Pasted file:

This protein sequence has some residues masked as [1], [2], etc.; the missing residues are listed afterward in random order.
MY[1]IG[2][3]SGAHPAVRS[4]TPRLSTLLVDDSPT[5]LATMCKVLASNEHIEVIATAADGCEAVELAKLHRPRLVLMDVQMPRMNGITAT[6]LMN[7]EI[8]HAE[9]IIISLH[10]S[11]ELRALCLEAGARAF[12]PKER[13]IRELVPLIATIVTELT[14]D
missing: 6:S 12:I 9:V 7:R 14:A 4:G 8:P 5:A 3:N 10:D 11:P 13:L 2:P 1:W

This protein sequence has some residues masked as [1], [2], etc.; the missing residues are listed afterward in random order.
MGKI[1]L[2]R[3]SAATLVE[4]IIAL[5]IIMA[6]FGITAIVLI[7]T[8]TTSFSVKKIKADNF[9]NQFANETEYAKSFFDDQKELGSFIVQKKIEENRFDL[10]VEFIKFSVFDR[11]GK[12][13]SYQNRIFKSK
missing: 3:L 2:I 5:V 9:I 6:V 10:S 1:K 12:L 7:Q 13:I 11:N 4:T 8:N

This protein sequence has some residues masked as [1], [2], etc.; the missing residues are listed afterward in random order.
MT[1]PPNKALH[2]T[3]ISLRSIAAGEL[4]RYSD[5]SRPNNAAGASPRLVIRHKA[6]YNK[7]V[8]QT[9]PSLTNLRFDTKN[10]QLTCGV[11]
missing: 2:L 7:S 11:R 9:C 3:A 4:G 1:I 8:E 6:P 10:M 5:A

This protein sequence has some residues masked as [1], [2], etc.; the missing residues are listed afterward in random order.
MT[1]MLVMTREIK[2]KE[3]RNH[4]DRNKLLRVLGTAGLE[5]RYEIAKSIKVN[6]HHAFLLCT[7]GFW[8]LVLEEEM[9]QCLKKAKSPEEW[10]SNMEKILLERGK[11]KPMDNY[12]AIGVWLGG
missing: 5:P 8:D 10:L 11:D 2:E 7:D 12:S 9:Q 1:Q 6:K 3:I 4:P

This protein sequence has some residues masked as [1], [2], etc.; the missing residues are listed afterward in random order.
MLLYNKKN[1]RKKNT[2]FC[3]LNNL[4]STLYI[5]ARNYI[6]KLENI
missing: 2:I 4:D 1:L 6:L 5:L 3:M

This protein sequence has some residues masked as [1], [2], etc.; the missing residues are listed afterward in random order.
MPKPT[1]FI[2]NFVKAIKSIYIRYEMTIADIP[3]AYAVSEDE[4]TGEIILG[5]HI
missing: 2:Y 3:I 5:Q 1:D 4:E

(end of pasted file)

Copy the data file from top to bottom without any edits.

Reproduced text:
This protein sequence has some residues masked as [1], [2], etc.; the missing residues are listed afterward in random order.
MY[1]IG[2][3]SGAHPAVRS[4]TPRLSTLLVDDSPT[5]LATMCKVLASNEHIEVIATAADGCEAVELAKLHRPRLVLMDVQMPRMNGITAT[6]LMN[7]EI[8]HAE[9]IIISLH[10]S[11]ELRALCLEAGARAF[12]PKER[13]IRELVPLIATIVTELT[14]D
missing: 6:S 12:I 9:V 7:R 14:A 4:G 8:P 5:A 3:N 10:D 11:P 13:L 2:P 1:W

This protein sequence has some residues masked as [1], [2], etc.; the missing residues are listed afterward in random order.
MGKI[1]L[2]R[3]SAATLVE[4]IIAL[5]IIMA[6]FGITAIVLI[7]T[8]TTSFSVKKIKADNF[9]NQFANETEYAKSFFDDQKELGSFIVQKKIEENRFDL[10]VEFIKFSVFDR[11]GK[12][13]SYQNRIFKSK
missing: 3:L 2:I 5:V 9:I 6:V 10:S 1:K 12:L 7:Q 13:I 11:N 4:T 8:N

This protein sequence has some residues masked as [1], [2], etc.; the missing residues are listed afterward in random order.
MT[1]PPNKALH[2]T[3]ISLRSIAAGEL[4]RYSD[5]SRPNNAAGASPRLVIRHKA[6]YNK[7]V[8]QT[9]PSLTNLRFDTKN[10]QLTCGV[11]
missing: 2:L 7:S 11:R 9:C 3:A 4:G 1:I 8:E 6:P 10:M 5:A

This protein sequence has some residues masked as [1], [2], etc.; the missing residues are listed afterward in random order.
MT[1]MLVMTREIK[2]KE[3]RNH[4]DRNKLLRVLGTAGLE[5]RYEIAKSIKVN[6]HHAFLLCT[7]GFW[8]LVLEEEM[9]QCLKKAKSPEEW[10]SNMEKILLERGK[11]KPMDNY[12]AIGVWLGG
missing: 5:P 8:D 10:L 11:D 2:E 7:D 12:S 9:Q 1:Q 6:K 3:I 4:P

This protein sequence has some residues masked as [1], [2], etc.; the missing residues are listed afterward in random order.
MLLYNKKN[1]RKKNT[2]FC[3]LNNL[4]STLYI[5]ARNYI[6]KLENI
missing: 2:I 4:D 1:L 6:L 5:L 3:M

This protein sequence has some residues masked as [1], [2], etc.; the missing residues are listed afterward in random order.
MPKPT[1]FI[2]NFVKAIKSIYIRYEMTIADIP[3]AYAVSEDE[4]TGEIILG[5]HI
missing: 2:Y 3:I 5:Q 1:D 4:E